The project is part of the Library’s Learning programme, supporting the major exhibition Magna Carta: Law, Liberty, Legacy, and encourages young people to think about the issues of freedom and control raised by Magna Carta in the context of the digital age. This week the public have the chance to shape a ‘Magna Carta for the digital age’ by voting for My Digital Rights clauses generated by school students from around the world.
Using the Library’s My Digital Rights teaching resources, young people have taken part in debates and workshops to consider a range of digital topics from cyberbullying to surveillance and written their own ‘clauses’ in response. Since January the Library has received more than 500 clauses from schoolchildren relating to freedom, privacy and access.
From today voting is open to choose the favourite clauses and on Monday 15 June, Magna Carta Day, the Library will publish the results in the form of a ‘Magna Carta for the digital age’.
The clauses from students are striking: rather than a call for freedom or openness half of the submissions reveal a marked concern about safety and security online.
Analysis shows students who participated in workshops leaning towards safety, protecting young people and preventing bullying on the Web, over freedom of speech or freedom of the internet (29 per cent compared to 17 per cent). The school resources cover a wide range of topics, but there is a clear lean towards students wanting to feel safe and protected online, with curbs to cyberbullying. Some even call for ‘cyber police’ to protect the Web.
The Library also consulted a range of public figures, including human rights activists, technology experts and surveillance specialists, during the course of the project. Shami Chakrabarti, Director of Liberty, said: “A Magna Carta for the digital age would ultimately have to be about protecting freedom online – whether that is freedom from big business, big government, or organised crime. But it would have to be global, truly international, as these days all human rights instruments have to be.”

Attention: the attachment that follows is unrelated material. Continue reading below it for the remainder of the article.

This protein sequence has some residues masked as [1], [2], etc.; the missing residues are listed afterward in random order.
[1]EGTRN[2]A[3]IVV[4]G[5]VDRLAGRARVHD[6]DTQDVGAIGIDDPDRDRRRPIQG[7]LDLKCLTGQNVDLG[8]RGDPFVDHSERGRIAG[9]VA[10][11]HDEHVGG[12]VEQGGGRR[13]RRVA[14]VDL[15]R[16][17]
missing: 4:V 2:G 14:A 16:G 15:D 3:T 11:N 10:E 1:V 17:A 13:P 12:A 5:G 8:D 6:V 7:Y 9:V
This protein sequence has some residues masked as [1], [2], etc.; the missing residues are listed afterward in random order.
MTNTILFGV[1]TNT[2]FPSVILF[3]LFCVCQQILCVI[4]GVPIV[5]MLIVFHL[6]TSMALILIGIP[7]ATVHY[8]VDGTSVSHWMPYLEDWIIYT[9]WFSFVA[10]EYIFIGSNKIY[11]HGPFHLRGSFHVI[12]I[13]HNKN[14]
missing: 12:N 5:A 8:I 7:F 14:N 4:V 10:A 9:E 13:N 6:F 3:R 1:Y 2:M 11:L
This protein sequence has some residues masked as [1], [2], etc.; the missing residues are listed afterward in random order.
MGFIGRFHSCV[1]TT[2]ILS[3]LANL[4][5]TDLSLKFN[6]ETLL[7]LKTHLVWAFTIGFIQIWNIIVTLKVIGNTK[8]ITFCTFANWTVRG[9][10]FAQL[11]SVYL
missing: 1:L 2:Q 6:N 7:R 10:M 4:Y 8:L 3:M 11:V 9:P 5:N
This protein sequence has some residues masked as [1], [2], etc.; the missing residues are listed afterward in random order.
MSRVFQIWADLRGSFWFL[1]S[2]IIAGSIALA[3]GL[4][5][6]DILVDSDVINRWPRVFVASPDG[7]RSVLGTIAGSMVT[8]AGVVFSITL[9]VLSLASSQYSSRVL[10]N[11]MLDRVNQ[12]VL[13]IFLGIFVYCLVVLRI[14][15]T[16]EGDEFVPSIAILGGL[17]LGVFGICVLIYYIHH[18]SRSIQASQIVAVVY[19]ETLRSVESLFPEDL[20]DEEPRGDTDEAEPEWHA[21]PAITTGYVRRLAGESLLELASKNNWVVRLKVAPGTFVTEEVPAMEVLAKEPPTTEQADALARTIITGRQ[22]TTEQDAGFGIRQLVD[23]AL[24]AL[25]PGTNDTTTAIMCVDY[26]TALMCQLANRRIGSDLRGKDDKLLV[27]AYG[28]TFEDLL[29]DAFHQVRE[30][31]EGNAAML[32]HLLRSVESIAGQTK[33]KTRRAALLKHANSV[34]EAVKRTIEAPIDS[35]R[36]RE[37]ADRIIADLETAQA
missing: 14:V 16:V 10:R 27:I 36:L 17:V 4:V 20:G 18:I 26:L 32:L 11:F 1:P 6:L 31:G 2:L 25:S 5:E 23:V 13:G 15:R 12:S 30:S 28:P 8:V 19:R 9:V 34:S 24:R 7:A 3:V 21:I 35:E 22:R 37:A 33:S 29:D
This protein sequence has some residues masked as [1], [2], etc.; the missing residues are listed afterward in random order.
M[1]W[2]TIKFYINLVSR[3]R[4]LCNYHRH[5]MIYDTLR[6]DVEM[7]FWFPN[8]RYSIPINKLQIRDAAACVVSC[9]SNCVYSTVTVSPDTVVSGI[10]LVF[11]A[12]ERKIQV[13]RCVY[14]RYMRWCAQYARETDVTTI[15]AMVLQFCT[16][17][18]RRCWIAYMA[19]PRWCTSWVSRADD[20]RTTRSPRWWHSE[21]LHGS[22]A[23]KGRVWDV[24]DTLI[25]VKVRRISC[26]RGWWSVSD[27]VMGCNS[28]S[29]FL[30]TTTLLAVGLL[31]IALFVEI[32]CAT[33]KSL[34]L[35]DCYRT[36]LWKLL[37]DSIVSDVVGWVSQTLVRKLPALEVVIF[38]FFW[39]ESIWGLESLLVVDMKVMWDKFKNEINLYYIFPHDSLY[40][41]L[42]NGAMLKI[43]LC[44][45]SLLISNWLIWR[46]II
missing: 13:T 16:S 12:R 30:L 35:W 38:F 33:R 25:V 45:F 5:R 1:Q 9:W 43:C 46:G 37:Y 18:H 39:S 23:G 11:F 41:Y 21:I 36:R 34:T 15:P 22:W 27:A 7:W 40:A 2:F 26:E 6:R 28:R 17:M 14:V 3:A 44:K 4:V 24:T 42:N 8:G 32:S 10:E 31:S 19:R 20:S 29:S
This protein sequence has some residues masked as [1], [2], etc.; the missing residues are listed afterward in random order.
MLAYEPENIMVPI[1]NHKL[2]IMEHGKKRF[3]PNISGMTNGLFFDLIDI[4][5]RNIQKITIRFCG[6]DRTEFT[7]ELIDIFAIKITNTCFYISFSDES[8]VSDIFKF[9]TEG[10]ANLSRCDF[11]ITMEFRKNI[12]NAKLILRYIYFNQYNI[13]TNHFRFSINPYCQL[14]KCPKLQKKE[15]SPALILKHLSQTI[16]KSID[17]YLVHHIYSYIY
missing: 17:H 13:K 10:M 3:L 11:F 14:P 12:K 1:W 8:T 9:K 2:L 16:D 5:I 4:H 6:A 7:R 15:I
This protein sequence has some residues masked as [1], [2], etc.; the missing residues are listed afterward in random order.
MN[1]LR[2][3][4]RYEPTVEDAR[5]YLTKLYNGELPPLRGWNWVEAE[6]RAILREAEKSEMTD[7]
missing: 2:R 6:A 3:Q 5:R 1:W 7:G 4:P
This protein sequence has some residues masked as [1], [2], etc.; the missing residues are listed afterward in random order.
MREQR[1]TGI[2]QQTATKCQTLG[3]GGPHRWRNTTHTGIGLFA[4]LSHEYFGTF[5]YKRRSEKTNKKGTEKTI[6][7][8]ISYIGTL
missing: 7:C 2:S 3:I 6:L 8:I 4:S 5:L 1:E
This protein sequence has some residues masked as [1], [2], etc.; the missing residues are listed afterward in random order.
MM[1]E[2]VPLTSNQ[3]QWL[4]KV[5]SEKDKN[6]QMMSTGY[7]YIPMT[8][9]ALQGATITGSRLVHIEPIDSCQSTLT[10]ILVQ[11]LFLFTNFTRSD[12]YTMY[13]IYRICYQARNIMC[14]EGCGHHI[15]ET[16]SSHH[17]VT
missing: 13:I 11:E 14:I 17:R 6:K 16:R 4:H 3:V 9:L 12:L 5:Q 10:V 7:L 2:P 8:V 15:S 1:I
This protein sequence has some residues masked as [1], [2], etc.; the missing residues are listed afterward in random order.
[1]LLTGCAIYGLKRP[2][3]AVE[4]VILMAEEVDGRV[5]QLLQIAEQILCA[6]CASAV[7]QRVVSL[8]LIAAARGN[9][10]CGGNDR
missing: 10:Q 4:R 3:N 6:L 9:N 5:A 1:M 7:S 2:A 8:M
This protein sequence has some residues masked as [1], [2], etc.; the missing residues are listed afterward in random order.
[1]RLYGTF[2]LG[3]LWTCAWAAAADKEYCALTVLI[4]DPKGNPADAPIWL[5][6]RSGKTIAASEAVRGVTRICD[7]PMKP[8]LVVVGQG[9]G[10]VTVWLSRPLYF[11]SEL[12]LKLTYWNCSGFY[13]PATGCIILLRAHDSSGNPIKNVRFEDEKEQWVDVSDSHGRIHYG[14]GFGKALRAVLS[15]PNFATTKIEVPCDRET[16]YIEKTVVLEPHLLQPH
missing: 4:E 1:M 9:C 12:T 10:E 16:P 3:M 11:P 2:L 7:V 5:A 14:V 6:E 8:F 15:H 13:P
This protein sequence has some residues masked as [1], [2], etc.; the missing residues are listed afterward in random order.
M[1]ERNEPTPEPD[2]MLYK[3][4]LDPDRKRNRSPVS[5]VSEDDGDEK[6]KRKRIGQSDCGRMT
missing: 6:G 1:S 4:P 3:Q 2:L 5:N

Launched with BBC Radio 1 earlier this year as part of the BBC’s Taking Liberties season, the project has been jointly conceived by the British Library, World Wide Web Foundation, Southbank Centre and British Council. The clauses from students, which are now all available to agree or disagree with via the My Digital Rights website, include ideas such as:
- The web we want will be safe and secure and have the ability to block and report malicious activities
- The web we want will allow freedom of speech but discourage bullying
- The web we want will not let companies pay to control it, and not let governments restrict our right to information
- The web we want will be private and not allow the government to see what we do online
- The web we want will be untraceable to strangers
- The web we want will be protective of all people
- The web we want will be a human right
To vote vote for your favourite clauses visit the My Digital Rights website until Monday 15 June, Magna Carta Day, when the Library will unveil the ‘Top 10’ clauses that emerge.